There would be hardly any person who will not know about Boroline. In 1929, Gour Mohon Dutta, an affluent member of the merchant community in Kolkata established GD Pharmaceuticals, a company which aimed to manufacture medicinal products. It should be noted that at this time India was ruled by the British and we were striving for Independence. When the company brought Boroline in the market, the Britishers were astonished. They tried to stop the production of the cream, but they failed and the cream managed to reach the households. It’s been 87 years since then and Boroline is still going strong. A company set up on a very Indian model doesn’t have a debt of a single Rupee on the government. From young people who used the thick, fragrant cream on pimpled or dry skin to mothers who rubbed it generously on the wounds of their young children, Boroline, a dependable antiseptic, is still an integral part of first-aid kits.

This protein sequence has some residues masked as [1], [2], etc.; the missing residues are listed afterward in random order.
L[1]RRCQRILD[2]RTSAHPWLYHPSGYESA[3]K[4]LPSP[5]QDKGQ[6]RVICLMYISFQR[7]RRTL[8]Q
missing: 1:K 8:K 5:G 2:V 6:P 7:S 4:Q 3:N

Who all used it then: When India gained independence, Debasis Dutta, son of Gour Mohan Dutta, was the MD of the company. It is said when we got independence in 1947, the company distributed free Boroline cream to the people. Not only this, the cream got so famous that Pandit Jawahar Lal Nehru, Actor Rajkumar started using it.
Comparison with Patanjali: Back then there was no marketing, no advertisements but it became a rage and G D Pharma nad Boroline became synonyms to each other. Today Baba Ramdev’s Patanjali has become a household name. Big names like Nestle, Colgate all feel threatened by Patanjali. In the same manner British companies were threatened with its fame.
A tradition of excellence: Inspite of the deluge of skincare products which have flooded the Indian market, Boroline has successfully retained its position in the market. The secret to this consistency could be the adherence to quality, its innovative products and distinct packaging. The company has acquired all the mandatory government licences and complies with GMP norms.